Money Mistakes Women Make: How to Choose a Financial Advisor

Money Mistakes Women Make: How to Choose a Financial Advisor

It’s a man’s world. How often have you heard that? Especially if you’re a woman nearing retirement age, it’s probably something you’ve heard since childhood. It’s a phrase associated with many areas of life, but probably none more so than the world of finance and investing.

Recent studies have proven that women outperform men when they invest in stocks. So how can women harness more financial confidence, and make fewer money mistakes?

In a previous post, I talked about the values women attach to their money and how easily we can spend money without a second thought. But let’s ask ourselves, why have we made that expenditure, and is that money better used elsewhere?

I think we easily forget, and I certainly did, that there is always help available. But it’s hard to know how to move on from mistakes, and harder still to know how to choose a financial advisor.

Mistake #1: Thinking Investing is Complicated

With statistics showing that women are better at saving and putting money aside, finding a financial advisor to show you how to manage your funds so they can really grow is the next natural step. But if this is the case, what’s stopping more of us from reaching out? And why do so few women feel empowered enough to invest their money?

Well, it’s hard to challenge well-established narratives. The media has a vested interest in making investing sound complicated. After all, the more drama, the more copies of newspapers get sold. Front pages scream about the tumultuous crashes of the stock exchange, and TV is quick to portray visions of male-dominated throngs of Wall Street traders buying and selling stock on a whim.

But men like to take high risks, and they’re often overconfident in their ability to manage a portfolio, which in turn can lead to over-trading and high transaction costs. This is one of the reasons why Forbes found that women who tend to move towards longer-term and more varied investments are reaping the rewards. The study showed that men traded 45% more frequently than women, but despite that, women outperformed the men by nearly 1% every year.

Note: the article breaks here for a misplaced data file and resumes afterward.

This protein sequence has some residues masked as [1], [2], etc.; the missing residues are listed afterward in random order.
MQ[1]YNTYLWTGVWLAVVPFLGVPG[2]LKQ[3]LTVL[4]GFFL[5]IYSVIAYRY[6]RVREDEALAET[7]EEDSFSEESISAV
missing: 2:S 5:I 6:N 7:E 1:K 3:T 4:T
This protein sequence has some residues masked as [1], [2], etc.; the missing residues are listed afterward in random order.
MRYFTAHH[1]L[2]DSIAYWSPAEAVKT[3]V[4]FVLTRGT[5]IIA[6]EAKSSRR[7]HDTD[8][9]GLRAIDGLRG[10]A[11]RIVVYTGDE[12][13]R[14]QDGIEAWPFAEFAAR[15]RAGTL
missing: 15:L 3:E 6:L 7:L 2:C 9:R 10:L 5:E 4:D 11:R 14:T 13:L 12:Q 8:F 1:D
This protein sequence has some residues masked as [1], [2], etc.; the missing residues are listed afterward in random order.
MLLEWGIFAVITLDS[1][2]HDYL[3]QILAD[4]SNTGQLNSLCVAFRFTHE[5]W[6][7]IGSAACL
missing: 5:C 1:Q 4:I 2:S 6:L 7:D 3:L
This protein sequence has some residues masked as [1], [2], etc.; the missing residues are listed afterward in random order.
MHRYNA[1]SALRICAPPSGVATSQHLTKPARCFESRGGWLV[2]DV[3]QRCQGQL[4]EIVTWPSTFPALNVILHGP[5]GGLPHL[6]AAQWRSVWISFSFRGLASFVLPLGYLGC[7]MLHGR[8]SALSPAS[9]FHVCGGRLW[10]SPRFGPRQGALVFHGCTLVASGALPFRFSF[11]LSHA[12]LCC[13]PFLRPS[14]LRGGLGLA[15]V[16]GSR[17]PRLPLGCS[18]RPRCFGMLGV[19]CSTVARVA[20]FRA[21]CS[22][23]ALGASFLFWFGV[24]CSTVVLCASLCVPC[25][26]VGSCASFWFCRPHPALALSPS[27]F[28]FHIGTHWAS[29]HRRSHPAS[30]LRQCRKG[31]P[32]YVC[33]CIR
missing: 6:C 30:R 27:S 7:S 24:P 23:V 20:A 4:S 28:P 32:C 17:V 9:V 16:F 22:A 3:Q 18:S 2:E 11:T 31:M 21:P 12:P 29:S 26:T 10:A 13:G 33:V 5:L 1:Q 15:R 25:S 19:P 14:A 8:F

So don’t think you can’t invest – you can, and you can do it well. There are many different types of investments you can make. And this may come as a surprise, but it doesn’t have to be complicated or high risk. Simple concepts like diversification of assets make it easy to comfortably invest.

Plus, the idea of ‘timing the market’ sounds very complex. It sounds like some kind of knowledge only people in the inner circle of investing could possibly understand.

However, the wisest investors know that one of the only things we can predict is that the markets are destined to fall and rise. Riding out market crashes like the one we’ve recently seen is a smart tactic that will likely see the value of your assets return with the next bull market.

Although a financial advisor cannot make any guarantees and money is always at risk, they can help you create a long term plan and stress-test your portfolio.

Mistake #2: Spending Recklessly

Live for today. While this sounds like an ideal philosophy for the happy and the care-free, I worry that this oft-used phrase can be very misleading. It can quickly lead to financial insecurity and regrets later down the line.